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17 April 2014 12:48 pm ,
Vol. 344 ,
Officials last week revealed that the U.S. contribution to ITER could cost $3.9 billion by 2034—roughly four times the...
An experimental hepatitis B drug that looked safe in animal trials tragically killed five of 15 patients in 1993. Now,...
Using the two high-quality genomes that exist for Neandertals and Denisovans, researchers find clues to gene activity...
A new report from the Intergovernmental Panel on Climate Change (IPCC) concludes that humanity has done little to slow...
Astronomers have discovered an Earth-sized planet in the habitable zone of a red dwarf—a star cooler than the sun—500...
Three years ago, Jennifer Francis of Rutgers University proposed that a warming Arctic was altering the behavior of the...
- 17 April 2014 12:48 pm , Vol. 344 , #6181
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ScienceShot: Presenting the Little Folks of the Solar System
21 July 2010 1:18 pm
This might be the closest astronomers come to an asteroid and comet family photo. Created by planetary scientist Emily Lakdawalla of The Planetary Society, this montage captures every comet and asteroid that's had its picture taken close-up by a visiting spacecraft. The 132-kilometer-long asteroid Lutetia, first imaged earlier this month, looms large over the others. Smallest of the bunch is 0.5-kilometer-long Itokawa, a vanishingly faint dot near the left-middle edge of Lutetia. Although they vary in composition from rock (Ida) to dirty ice (comets) to possibly metal (Lutetia), all of these objects testify to the eons of battering that every body in the solar system has endured. Lakdawalla will be updating her montage soon enough as the Deep Impact spacecraft flies by comet Hartley 2 this coming November and Stardust encounters comet Tempel 1 for the second time next February. But next summer’s target for the Dawn spacecraft—the hulking 530-kilometer-diameter asteroid Vesta—will be in a class by itself.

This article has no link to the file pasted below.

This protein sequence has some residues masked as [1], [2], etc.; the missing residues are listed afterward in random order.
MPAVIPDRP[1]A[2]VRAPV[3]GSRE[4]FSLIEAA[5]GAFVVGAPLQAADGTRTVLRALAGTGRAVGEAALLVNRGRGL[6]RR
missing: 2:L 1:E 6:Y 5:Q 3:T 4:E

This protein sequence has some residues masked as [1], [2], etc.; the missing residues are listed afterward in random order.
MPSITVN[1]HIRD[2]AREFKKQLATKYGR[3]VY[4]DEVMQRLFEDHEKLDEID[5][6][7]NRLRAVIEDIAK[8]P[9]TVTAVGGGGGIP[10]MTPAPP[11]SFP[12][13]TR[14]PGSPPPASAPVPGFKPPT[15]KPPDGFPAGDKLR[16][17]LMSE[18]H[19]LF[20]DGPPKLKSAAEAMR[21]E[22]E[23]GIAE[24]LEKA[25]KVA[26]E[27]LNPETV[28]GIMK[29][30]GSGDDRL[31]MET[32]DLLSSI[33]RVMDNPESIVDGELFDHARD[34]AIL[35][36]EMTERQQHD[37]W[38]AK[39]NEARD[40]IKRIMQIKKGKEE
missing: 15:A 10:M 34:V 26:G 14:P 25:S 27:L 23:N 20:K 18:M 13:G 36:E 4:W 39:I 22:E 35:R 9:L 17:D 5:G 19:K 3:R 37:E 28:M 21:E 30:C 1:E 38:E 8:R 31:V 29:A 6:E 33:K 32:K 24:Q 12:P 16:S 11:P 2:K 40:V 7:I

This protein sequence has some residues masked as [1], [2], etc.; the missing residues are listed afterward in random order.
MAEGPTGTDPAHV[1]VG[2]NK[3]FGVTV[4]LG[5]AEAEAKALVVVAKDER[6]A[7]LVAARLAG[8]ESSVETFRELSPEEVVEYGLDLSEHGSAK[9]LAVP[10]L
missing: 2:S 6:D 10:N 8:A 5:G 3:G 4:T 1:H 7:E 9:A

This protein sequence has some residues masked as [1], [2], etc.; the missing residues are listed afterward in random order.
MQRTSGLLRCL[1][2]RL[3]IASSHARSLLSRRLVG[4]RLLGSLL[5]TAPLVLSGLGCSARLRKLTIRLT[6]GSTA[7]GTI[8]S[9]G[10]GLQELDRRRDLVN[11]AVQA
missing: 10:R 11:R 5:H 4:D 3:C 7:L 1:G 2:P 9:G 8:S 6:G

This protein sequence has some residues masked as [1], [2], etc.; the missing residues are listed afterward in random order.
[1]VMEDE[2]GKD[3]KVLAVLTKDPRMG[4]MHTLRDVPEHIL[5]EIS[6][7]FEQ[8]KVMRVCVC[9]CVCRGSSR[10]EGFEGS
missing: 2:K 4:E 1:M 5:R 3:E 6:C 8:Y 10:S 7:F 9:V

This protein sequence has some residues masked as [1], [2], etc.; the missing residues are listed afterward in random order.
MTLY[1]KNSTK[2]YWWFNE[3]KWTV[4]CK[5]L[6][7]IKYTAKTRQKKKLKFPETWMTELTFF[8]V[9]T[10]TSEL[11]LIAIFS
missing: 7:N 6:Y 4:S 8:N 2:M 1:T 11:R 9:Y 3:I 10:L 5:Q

See more ScienceShots.
*This article has been corrected. It originally stated that the smallest object visited by a spacecraft was 1.6-kilometer-long Dactyl instead of 0.5-kilometer-long Itokawa.